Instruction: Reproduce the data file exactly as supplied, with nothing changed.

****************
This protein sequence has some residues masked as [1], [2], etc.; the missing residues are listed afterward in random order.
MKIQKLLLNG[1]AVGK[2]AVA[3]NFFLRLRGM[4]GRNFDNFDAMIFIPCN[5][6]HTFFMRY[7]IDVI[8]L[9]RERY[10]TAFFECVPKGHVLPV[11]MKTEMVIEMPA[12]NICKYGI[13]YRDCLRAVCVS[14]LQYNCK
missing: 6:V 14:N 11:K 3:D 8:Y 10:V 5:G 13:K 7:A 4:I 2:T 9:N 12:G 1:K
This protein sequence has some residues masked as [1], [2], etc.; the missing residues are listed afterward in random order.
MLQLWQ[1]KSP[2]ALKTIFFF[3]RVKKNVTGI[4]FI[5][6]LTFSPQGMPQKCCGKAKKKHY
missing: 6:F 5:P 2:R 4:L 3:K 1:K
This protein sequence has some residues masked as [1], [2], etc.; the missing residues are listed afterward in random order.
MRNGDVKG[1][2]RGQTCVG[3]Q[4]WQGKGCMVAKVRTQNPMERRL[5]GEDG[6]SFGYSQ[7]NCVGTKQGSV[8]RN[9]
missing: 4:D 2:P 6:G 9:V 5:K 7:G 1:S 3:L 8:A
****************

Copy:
This protein sequence has some residues masked as [1], [2], etc.; the missing residues are listed afterward in random order.
MKIQKLLLNG[1]AVGK[2]AVA[3]NFFLRLRGM[4]GRNFDNFDAMIFIPCN[5][6]HTFFMRY[7]IDVI[8]L[9]RERY[10]TAFFECVPKGHVLPV[11]MKTEMVIEMPA[12]NICKYGI[13]YRDCLRAVCVS[14]LQYNCK
missing: 6:V 14:N 11:K 3:D 8:Y 10:V 5:G 13:K 7:A 4:I 2:T 9:N 12:G 1:K
This protein sequence has some residues masked as [1], [2], etc.; the missing residues are listed afterward in random order.
MLQLWQ[1]KSP[2]ALKTIFFF[3]RVKKNVTGI[4]FI[5][6]LTFSPQGMPQKCCGKAKKKHY
missing: 6:F 5:P 2:R 4:L 3:K 1:K
This protein sequence has some residues masked as [1], [2], etc.; the missing residues are listed afterward in random order.
MRNGDVKG[1][2]RGQTCVG[3]Q[4]WQGKGCMVAKVRTQNPMERRL[5]GEDG[6]SFGYSQ[7]NCVGTKQGSV[8]RN[9]
missing: 4:D 2:P 6:G 9:V 5:K 7:G 1:S 3:L 8:A